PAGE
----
The Foreign Affairs Ministry said today that the recent meeting between ambassador Zahairi Baharim and a Myanmar official was not a symbol of recognition of that country’s military junta.
The ministry was addressing reactions to photos of the meeting that had been circulating online and prompting concerns that Malaysia was officially recognizing and accepting Myanmar’s military as the country’s leaders. Zahairi met with Electricity and Energy Minister Aung Than Oo at the capital of Nay Pyi Taw yesterday to discuss an offshore project involving a subsidiary of Malaysia-owned Petronas.
“The meeting does not construe a recognition or otherwise of the State Administration Council (SAC),” the ministry said. “Malaysia’s position on Myanmar is clear and consistent.”
It added: “We have persistently called for an immediate end to violence, unconditional and immediate release of political detainees, and resumption of an inclusive dialogue involving all concerned parties for a political transition and peaceful settlement of the ongoing crisis in the interest of Myanmar and her people.”
Hundreds have died in Myanmar amid a crackdown on pro-democracy protesters against the military coup. Zahairi, who has been Malaysia’s ambassador to Myanmar since 2018, was perceived to be the first ASEAN minister to have an official meeting with a member of Myanmar’s military ever since they seized power in February.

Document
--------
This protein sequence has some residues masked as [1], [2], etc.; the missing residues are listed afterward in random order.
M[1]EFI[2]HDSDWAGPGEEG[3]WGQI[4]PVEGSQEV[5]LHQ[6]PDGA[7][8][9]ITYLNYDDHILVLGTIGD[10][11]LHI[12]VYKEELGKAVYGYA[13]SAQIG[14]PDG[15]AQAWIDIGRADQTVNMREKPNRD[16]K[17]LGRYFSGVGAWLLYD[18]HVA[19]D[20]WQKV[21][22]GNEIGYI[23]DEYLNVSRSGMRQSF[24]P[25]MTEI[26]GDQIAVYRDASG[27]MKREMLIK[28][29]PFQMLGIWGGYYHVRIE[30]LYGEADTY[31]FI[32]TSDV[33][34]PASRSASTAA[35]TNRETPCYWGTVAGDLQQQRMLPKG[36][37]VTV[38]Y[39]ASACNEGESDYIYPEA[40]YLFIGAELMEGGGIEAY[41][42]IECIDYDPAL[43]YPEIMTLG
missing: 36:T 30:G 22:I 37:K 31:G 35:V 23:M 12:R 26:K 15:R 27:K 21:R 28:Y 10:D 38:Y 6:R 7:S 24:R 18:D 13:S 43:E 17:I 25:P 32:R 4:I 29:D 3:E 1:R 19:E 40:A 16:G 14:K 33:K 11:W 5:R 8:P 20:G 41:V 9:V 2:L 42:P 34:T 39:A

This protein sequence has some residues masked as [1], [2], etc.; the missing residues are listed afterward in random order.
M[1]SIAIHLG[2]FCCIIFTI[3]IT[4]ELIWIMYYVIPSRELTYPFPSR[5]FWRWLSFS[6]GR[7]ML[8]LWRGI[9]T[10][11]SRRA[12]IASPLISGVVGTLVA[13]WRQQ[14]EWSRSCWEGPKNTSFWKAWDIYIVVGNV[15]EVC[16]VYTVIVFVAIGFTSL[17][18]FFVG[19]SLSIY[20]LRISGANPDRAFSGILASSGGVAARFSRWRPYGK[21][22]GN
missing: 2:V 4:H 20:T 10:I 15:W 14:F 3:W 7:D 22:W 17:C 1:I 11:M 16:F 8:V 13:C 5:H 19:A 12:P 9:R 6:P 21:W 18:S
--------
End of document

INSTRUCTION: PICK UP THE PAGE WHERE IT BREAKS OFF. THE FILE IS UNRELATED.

The ministry said the meeting was to discuss the temporary suspension of the US$700 million Yetagun gas project in the Andaman Sea.
Muhyiddin Yassin, 73, had in March called for the junta to release political leaders State Counsellor Aung San Suu Kyi and President U Win Myint from detention, and also urged the military leadership to find a “peaceful solution.”
Democracy activists from Milk Tea Alliance Malaysia today expressed their disappointment over the meeting.
“Come on, why would you do this, or were you all under duress. On one hand PM @MuhyiddinYassin is calling for discussion on the violence in Myanmar amongst ASEAN but now someone is legitimising the junta,” they wrote.
Other stories to check out:
This article, Malaysia says meeting with Myanmar does not ‘construe a recognition’ of junta, originally appeared on Coconuts, Asia's leading alternative media company.